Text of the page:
Moving to Tokyo: Choosing Where to Live

View of a quiet street with several pedestrians and a business in the foreground.

Itabashi-ku, Tokyo. Photo © Takayuki Miki, licensed Creative Commons Attribution No-Derivatives.

If you’ve already firmed up a job or study program in Tokyo, it will simplify your housing search. Ask yourself the following key questions: How far am I willing to commute? (The average Tokyoite commutes an hour each way to work or school, and two hours is not unusual.) What’s my budget? What kind of neighborhood do I want to live in? How close do I need to be to the train station, parks, rivers, airport, and schools? Housing decisions often come down to a question of convenience versus affordability.

Japanese listings always specify how many minutes it takes to walk to the nearest train station and how many minutes it takes by train to central Tokyo. When calculating your commute, note how many times you will need to transfer to another line. A 90-minute commute on a single train is less tiring than three 25-minute rides with three transfers, especially if one involves a 15-minute hike underground—and you must repeat it all on the way home. Note if there are elevators, escalators, or only stairs in the closest station. Unfortunately, Tokyo transit has many barriers for people in wheelchairs and those who can’t walk the many steps. If you have the luxury of flextime and can avoid rush hour, that makes a longer commute much more tolerable.

Rental housing is listed in the classifieds section of the weekly Metropolis. H&R Consultants also lists properties in Tokyo.


Wards, Neighborhoods, and Suburbs of Tokyo

Chiyoda-ku and Minato-ku

Chiyoda-ku and Minato-ku

Of the four wards, or cities, located within the JR Yamanote loop, Chiyoda- and Minato-ku are considered prime real estate because of their proximity to the political, economic, and financial districts. Minato city has the fourth largest registered foreign population in Tokyo, with about 16,000. Roppongi, Azabu, and Hiro are areas popular with Westerners. If your company is transferring you to Tokyo with all expenses paid, or if cost is not an issue, there is an attractive and convenient array of housing close to American-style supermarkets, private international schools, and fancy nightclubs where you can meet many other expatriates. However, the downside of living among concentrations of foreigners is the lack of urgency to learn Japanese, as well as fewer opportunities to interact with Japanese neighbors.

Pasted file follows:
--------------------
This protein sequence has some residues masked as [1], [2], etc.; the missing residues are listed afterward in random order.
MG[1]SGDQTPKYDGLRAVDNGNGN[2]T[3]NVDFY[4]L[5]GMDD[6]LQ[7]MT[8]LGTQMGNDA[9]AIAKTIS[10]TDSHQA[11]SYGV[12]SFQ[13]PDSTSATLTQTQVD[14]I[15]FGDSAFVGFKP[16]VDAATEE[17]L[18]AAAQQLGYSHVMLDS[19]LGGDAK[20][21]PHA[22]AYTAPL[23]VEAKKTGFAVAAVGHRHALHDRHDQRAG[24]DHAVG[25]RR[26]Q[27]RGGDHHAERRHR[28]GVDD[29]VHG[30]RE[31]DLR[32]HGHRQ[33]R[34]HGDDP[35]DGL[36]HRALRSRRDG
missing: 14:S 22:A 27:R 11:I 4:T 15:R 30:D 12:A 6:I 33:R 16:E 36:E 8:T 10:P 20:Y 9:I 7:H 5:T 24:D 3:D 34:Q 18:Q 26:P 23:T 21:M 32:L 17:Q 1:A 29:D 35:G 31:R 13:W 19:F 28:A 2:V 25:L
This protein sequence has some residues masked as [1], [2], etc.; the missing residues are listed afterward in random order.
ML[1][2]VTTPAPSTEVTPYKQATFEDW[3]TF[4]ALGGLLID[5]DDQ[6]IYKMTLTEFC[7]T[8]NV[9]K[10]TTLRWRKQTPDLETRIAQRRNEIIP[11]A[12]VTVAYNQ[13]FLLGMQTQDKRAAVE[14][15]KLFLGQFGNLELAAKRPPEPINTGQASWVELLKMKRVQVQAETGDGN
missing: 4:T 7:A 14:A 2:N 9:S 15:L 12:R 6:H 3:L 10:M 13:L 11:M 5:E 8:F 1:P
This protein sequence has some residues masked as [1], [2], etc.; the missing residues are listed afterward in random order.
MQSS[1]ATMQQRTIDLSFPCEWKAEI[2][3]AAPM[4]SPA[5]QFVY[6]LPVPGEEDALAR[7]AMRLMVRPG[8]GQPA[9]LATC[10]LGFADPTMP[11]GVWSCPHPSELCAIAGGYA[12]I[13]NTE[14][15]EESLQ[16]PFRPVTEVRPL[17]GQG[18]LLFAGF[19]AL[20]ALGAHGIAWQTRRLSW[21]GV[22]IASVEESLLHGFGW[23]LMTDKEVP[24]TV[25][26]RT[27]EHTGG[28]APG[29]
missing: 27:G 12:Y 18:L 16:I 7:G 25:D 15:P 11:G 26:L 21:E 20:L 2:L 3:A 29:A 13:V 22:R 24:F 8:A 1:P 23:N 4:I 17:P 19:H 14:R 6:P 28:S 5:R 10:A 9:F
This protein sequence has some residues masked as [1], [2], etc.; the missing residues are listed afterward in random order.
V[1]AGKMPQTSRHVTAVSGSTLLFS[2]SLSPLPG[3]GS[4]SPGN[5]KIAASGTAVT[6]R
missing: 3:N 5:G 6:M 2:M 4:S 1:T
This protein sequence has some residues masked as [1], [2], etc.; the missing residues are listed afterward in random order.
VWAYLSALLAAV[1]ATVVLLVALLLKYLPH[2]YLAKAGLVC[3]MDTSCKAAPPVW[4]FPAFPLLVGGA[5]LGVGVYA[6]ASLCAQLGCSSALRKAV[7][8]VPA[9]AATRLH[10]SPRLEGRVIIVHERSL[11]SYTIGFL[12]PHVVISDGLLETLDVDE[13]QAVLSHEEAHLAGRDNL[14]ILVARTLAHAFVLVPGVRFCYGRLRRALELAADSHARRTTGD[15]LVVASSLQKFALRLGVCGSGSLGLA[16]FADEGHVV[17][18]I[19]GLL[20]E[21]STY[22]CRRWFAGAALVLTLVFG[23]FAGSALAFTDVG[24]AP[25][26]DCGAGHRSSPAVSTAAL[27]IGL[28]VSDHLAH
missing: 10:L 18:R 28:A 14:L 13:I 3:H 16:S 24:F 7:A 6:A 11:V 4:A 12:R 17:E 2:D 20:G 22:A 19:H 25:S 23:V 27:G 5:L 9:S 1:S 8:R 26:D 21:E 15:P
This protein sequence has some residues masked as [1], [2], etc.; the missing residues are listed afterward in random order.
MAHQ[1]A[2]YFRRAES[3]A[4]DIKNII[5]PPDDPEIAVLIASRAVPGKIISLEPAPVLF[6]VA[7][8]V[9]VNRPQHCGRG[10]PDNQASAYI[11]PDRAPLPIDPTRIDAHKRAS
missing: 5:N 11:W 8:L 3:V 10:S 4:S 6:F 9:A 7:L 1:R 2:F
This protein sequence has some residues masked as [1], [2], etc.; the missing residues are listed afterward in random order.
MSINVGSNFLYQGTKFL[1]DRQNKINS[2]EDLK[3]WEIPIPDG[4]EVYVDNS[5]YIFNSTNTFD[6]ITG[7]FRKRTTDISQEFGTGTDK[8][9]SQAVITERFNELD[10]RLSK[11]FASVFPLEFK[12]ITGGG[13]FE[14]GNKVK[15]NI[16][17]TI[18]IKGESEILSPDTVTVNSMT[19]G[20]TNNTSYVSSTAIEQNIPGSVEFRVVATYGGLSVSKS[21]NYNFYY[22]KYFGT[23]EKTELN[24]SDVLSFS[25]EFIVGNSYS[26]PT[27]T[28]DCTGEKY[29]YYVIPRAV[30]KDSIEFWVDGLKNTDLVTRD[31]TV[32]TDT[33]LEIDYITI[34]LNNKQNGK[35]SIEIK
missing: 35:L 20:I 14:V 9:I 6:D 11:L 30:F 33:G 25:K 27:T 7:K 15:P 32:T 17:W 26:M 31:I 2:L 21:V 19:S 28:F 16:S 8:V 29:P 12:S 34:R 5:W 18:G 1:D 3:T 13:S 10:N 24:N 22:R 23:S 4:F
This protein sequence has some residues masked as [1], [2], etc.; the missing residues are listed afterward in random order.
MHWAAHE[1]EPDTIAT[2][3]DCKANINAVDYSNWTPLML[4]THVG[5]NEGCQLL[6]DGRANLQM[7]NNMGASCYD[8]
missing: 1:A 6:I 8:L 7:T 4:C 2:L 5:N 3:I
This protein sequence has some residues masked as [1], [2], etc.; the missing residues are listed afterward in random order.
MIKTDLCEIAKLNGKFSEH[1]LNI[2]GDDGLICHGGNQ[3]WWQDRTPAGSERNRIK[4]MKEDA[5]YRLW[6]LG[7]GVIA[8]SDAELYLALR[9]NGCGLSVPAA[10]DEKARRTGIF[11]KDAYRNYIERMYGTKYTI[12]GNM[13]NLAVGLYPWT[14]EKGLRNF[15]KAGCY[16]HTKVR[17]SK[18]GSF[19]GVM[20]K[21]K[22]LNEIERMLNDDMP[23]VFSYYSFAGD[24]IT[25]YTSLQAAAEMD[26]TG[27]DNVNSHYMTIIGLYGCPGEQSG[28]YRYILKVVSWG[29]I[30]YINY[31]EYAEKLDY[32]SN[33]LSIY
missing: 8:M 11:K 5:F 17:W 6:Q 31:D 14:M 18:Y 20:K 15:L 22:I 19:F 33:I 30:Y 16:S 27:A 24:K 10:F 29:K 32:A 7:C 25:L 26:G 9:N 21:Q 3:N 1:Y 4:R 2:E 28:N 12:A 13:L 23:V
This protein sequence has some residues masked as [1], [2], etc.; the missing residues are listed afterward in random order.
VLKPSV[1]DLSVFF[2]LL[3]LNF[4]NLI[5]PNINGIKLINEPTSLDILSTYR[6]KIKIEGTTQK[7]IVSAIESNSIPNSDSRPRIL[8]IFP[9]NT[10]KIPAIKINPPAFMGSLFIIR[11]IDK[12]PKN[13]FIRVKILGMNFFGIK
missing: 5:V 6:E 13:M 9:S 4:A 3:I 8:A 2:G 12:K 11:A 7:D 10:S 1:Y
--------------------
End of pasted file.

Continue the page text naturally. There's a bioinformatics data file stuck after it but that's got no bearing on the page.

Roppongi Residences in Minato-ku has 1LDK and 2LDK units starting at ¥172,000/$2,150 a month with a ¥10,000/$125 monthly maintenance fee. Moving into a 43-square-meter (433-square-foot) unit requires a ¥344,000/$4,300 deposit, ¥172,000/$2,150 agent fee, and ¥52,500/$650 per month for parking. Shiba Heights in Hamamatsu-cho near Tokyo bay has two-bedroom apartments for ¥245,000/$3,062 with a two-month equivalent deposit and ¥245,000/$3,062 agent fee. This 30-year-old manshon is an eight-minute walk from JR and Toei subway lines. Upscale Western-style apartments and houses in this area can cost as much as ¥3 million/$37,500 per month for 2,000 to 3,000 square feet of living space (parking included). When you pay that kind of rent, you’re paying for a fashionable address in central Tokyo where you can walk to an international school or a job in the financial district and shop for American food at the supermarket. The U.S. Embassy, Tokyo American Club, Nishimachi International School, Sacred Heart International School, the British School, and Meidiya (American-style) Supermarket are all located in this district.

Shibuya-Ku and Southwest Suburbs

Shibuya-Ku and Southwest Suburbs

Shibuya station is a major hub on the southwest side of the Yamanote loop and is a transfer point to subways and private train lines heading toward suburban districts to the west. Shibuya station is a mad scramble of people with boutiques, cinemas, cafés, and hundreds of people crowded around looking for their friends by the statue of a dog named Hachiko, a popular meeting spot. The sidewalks are so crowded that sometimes you can’t walk in the direction you want to go.